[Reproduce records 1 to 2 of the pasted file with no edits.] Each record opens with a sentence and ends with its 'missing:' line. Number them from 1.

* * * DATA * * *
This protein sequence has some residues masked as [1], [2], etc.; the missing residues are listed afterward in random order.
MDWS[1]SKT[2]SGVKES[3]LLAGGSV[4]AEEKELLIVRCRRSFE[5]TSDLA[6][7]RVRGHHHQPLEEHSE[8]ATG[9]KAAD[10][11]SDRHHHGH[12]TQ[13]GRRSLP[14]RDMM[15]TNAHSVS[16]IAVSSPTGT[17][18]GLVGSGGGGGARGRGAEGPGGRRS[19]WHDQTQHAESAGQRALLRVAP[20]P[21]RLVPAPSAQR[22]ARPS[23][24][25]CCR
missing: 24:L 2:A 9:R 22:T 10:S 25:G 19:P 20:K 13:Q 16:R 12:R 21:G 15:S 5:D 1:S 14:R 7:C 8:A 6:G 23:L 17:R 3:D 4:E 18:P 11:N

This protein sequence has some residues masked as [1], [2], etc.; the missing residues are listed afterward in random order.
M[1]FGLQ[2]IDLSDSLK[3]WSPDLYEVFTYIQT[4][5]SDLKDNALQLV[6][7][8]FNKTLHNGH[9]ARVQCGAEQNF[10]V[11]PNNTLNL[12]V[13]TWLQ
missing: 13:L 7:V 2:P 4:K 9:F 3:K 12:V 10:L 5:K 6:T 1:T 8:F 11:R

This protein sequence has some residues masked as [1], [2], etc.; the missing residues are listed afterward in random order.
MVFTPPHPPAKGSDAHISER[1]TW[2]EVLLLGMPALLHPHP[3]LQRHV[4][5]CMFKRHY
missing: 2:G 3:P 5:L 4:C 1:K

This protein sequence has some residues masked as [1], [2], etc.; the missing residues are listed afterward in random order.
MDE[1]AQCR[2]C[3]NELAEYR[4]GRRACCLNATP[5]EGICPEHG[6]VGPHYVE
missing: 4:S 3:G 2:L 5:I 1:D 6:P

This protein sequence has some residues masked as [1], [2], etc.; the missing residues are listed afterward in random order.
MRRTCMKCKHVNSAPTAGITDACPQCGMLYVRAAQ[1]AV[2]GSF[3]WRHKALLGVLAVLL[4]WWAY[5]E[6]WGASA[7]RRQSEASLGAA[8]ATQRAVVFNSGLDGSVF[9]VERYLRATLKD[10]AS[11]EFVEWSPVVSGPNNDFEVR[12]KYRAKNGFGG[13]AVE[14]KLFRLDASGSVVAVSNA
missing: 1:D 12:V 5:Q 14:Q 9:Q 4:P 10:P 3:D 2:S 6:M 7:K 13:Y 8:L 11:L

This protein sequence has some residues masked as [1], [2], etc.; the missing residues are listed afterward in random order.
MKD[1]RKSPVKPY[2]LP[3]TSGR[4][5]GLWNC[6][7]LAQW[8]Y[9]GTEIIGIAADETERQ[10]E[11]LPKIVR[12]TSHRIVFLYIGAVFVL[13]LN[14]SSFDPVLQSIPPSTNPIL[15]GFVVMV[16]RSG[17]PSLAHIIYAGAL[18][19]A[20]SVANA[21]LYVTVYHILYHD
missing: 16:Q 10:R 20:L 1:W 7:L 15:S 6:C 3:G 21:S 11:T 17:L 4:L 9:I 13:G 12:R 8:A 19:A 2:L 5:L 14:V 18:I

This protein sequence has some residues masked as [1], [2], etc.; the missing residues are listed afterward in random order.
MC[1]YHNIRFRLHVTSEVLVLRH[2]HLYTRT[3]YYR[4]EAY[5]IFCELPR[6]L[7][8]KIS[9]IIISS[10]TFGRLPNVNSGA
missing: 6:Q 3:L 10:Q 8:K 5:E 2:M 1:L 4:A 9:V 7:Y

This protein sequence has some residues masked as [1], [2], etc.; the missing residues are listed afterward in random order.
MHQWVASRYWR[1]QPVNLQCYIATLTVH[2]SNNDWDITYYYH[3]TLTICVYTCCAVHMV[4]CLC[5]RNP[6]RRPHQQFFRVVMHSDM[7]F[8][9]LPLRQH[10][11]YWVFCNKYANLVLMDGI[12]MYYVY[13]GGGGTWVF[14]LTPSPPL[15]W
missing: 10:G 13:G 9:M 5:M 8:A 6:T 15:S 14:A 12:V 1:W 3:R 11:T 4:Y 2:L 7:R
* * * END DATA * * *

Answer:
This protein sequence has some residues masked as [1], [2], etc.; the missing residues are listed afterward in random order.
MDWS[1]SKT[2]SGVKES[3]LLAGGSV[4]AEEKELLIVRCRRSFE[5]TSDLA[6][7]RVRGHHHQPLEEHSE[8]ATG[9]KAAD[10][11]SDRHHHGH[12]TQ[13]GRRSLP[14]RDMM[15]TNAHSVS[16]IAVSSPTGT[17][18]GLVGSGGGGGARGRGAEGPGGRRS[19]WHDQTQHAESAGQRALLRVAP[20]P[21]RLVPAPSAQR[22]ARPS[23][24][25]CCR
missing: 24:L 2:A 9:R 22:T 10:S 25:G 19:P 20:K 13:Q 16:R 12:R 21:G 15:S 5:D 1:S 14:R 7:C 8:A 6:G 23:L 17:R 3:D 4:E 18:P 11:N

This protein sequence has some residues masked as [1], [2], etc.; the missing residues are listed afterward in random order.
M[1]FGLQ[2]IDLSDSLK[3]WSPDLYEVFTYIQT[4][5]SDLKDNALQLV[6][7][8]FNKTLHNGH[9]ARVQCGAEQNF[10]V[11]PNNTLNL[12]V[13]TWLQ
missing: 13:L 7:V 2:P 4:K 9:F 3:K 12:V 10:L 5:K 6:T 1:T 8:F 11:R